Twenty-four hours after Dr Deepak Amarapurkar went missing, the relentless search by the Mumbai Fire Brigade (MFB) team is still on. Based on the perception, the renowned doctor was last seen near the junction at India Bulls Centre in Parel. Dr Amarapurkar, a gastroenterologist attached to Bombay hospital, left around 4:30 pm from the hospital and headed to Prabhadevi, where he resides on August 29. Since then, he is missing.
Soon step-father, step-mother, step-daughter or step-son and their spouses can also donate kidney and liver as the Ministry of Health and Family Welfare is set to expand the definition of ‘near relatives’ in the Transplantation of Human Organs and Tissues Act, 1994. In a circular issued by the Ministry on August 21, it said the decision to expand the definition of ‘near relatives’ was felt due to increased incidents of organ trading.
Bubbly little Suyesh is literally the blue-eyed boy of the Khotale family. Little did the four-year-old’s parents know that the bright blue colour of their son’s eyes is due to a rare genetic disorder, which has also led to hearing loss. Suyesh, the first born child of Gokula and Mahadev of Buldhana district in Maharashtra, was diagnosed with hearing loss when he was two. The family was referred to KEM Hospital, Parel, for cochlear implant.
Muck Rack makes it simple to find people, tweets, or articles that mention any name, keyword, company, hashtag etc. We've compiled this guide to help you make the most of your search.
Selecting a term
Start searching tweets, articles from media outlets, articles mentioned in tweets, journalists'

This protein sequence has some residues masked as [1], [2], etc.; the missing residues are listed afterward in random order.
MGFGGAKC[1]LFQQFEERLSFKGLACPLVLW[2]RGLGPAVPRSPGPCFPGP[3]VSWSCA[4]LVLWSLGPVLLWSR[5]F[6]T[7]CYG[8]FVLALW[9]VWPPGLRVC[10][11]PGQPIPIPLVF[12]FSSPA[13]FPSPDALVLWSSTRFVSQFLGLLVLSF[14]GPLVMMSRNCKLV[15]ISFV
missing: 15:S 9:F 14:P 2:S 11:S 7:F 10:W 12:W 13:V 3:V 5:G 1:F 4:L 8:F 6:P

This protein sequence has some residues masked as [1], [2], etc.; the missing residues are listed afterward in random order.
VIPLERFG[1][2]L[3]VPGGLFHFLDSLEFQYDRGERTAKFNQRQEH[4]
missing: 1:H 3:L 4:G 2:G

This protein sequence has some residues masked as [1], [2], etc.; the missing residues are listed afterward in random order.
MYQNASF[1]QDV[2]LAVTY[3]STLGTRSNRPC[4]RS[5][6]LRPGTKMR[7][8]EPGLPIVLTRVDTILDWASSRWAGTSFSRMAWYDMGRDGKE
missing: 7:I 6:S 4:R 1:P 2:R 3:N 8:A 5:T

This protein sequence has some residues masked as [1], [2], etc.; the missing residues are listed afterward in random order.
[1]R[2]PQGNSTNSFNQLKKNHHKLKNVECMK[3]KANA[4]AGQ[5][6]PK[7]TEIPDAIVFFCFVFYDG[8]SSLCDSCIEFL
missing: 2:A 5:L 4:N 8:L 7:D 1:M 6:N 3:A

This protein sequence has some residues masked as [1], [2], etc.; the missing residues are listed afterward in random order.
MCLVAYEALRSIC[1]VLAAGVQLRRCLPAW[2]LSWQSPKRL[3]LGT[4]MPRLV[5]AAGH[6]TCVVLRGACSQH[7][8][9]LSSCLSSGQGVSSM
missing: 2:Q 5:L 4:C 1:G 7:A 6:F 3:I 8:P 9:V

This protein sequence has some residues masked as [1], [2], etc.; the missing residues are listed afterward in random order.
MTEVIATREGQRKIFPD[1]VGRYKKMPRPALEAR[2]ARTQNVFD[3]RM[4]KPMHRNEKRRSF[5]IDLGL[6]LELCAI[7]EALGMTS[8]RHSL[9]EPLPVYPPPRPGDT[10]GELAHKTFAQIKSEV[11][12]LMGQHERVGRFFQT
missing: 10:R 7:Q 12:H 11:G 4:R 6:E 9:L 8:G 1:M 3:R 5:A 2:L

names, titles and bios with some suggested searches:
Companies or Topics (e.g. iPhone, Microsoft)
Phrases (e.g. "cloud computing") — use quotes to keep the terms together
Twitter handles (e.g. @username) — returns those who have mentioned or replied to
Names (e.g. "David Pogue")
Hashtags (e.g. #sxsw, #london2012)
Bio details (e.g. vegan, Olympics, father)
Muck Rack's Advanced Search allows for many boolean operators.
Find results that mention multiple specified terms, use AND or
+. For example, ensure each result contains both Elon Musk and Mark Zuckerberg by
searching Obama AND Romney or Obama + Romney.
Use the operators OR or , to broaden your search when you'd like either of
multiple terms to appear in results. (This is the default behavior of our search when no operators
are used.) For example, search for democrat OR republican to find results that refer to
Democrats and/or Republicans.
Use NOT or - to subtract results from your search. For
example, searching Disney will yield results about the Walt Disney Company as well as Walt Disney
World Resort. To exclude mentions of Disney World, search for Disney -World or Disney
When using one of these operators with a phrase, enclose it in quotation marks. For example, you can
find results about smartphones excluding Apple's iPhone 4S by searching smartphone -"iPhone
Exact case matching or punctuation
If you're searching for a brand name or keyword that relies on specific punctuation marks or capitalization, you can
find results that match your exact query by adding matchcase: before the keyword you're searching for, like matchcase:E*TRADE .
Use parentheses to separate multiple
boolean phrases. For example, to find journalists talking about having fun in Disney World or
Disneyland, search for ("disney world" OR disneyland) AND fun.
An asterisk can be used to search for any variation of a root word truncated by the asterisk. For example, searching for admin* will return results for administrator, administration, administer, administered, etc.
A near operator is an AND operator where you can control the distance between the words. You can vary the distance the near operation uses by adding a forward slash and number (between 0-99) such as strawberries NEAR/10 "whipped cream", which means the strawberries must exist within 10 words of "whipped cream".